MONTE CARLO, Monaco -- If it's true that people don't change when they get older but simply become more intense versions of themselves, then nowhere is that more evident than in one Lance Edward Armstrong, who is still running on a seemingly inexhaustible supply of defiance.
Armstrong began his comeback with the declaration that he was not out to rebut those who doubted his integrity. He admitted that he missed the athlete's life and relished the chance to race at the highest level again, but maintained that his motivation included as much altruism as ego.
Yet a recent Nike ad designed to spotlight the common ground between his two missions, cancer awareness and competition, begins with this voice-over: "The critics say I'm arrogant. A doper. I'm washed-up. A fraud …" This is vintage Armstrong, on offense and defense simultaneously.
Over the next three weeks, will Armstrong be something approaching the rider he was? Saturday's opening Tour de France time trial in this millionaires' haven might begin to provide the answer. But there is no question about his continuing desire to impose his will on things, to not just win any debate but annihilate the other side.
With all the power, money and influence Armstrong has accrued in the 10 years since he won the first of his seven Tour titles, you'd think he long since would have stopped caring what people thought of him. Wrong. There is still a considerable amount of told-you-so in each pedal stroke. The nickname of "Mellow Johnny," a corruption of "maillot jaune" (yellow jersey) conferred on him by his friends, is an ironic one indeed for a guy who tried to kick back in retirement and found it impossible.
Instead, Armstrong chose to take on a situation he had never faced during his dynastic reign and is challenging another rider on his own Astana team, triple Grand Tour winner Alberto Contador, for supremacy. Armstrong's bid can be regarded as audacious, potentially divisive, or both, but it is riveting for Tour followers, whether they are rooting for or against him.
After his three-year hiatus from the sport, 38-year-old Armstrong's fans, skeptics, acolytes and antagonists have multiplied exponentially, and he has found he has more left to prove. In the past nine months, he also has had more to contend with than he bargained for.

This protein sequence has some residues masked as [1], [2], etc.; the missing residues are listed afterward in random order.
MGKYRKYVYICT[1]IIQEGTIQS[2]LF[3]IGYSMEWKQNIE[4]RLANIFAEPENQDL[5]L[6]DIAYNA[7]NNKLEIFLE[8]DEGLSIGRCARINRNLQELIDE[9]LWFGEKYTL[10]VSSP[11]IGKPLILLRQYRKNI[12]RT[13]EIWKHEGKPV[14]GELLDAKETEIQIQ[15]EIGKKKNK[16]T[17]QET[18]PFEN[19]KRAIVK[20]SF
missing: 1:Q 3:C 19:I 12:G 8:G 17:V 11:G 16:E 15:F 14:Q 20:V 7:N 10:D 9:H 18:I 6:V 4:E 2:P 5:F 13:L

Armstrong was always a news factory, and that has not changed. Barely a week has gone by since his gala reintroduction as a professional cyclist at the Clinton Global Initiative in New York in September without something unexpected.
He immediately committed to racing in Australia, only to find out he had to request a special dispensation because he hadn't been in the anti-doping test pool long enough. (The difference, about 10 days, ultimately was forgiven by the UCI.)
The Tour of Italy embraced Armstrong and vice versa, but he didn't elect to race in France until after some publicly stated ambivalence and rhetoric on both sides. Armstrong pledged to submit to an independent anti-doping testing program overseen by a leading figure in the field, Dr. Don Catlin, but that arrangement dissolved for reasons neither party will discuss. Armstrong said he has been tested by official agencies more than 30 times since he began keeping track last summer.
French anti-doping officials took Armstrong to task for leaving the sight of a tester who arrived for an unannounced control at a house he was renting briefly in Nice. Armstrong said he was within his rights to have Astana manager Johan Bruyneel, who was with him, check the man's credentials. Armstrong darkly predicted that French officials might ban him from the Tour, but "Showergate" ultimately evaporated, as the French agency decided he was not guilty of a violation.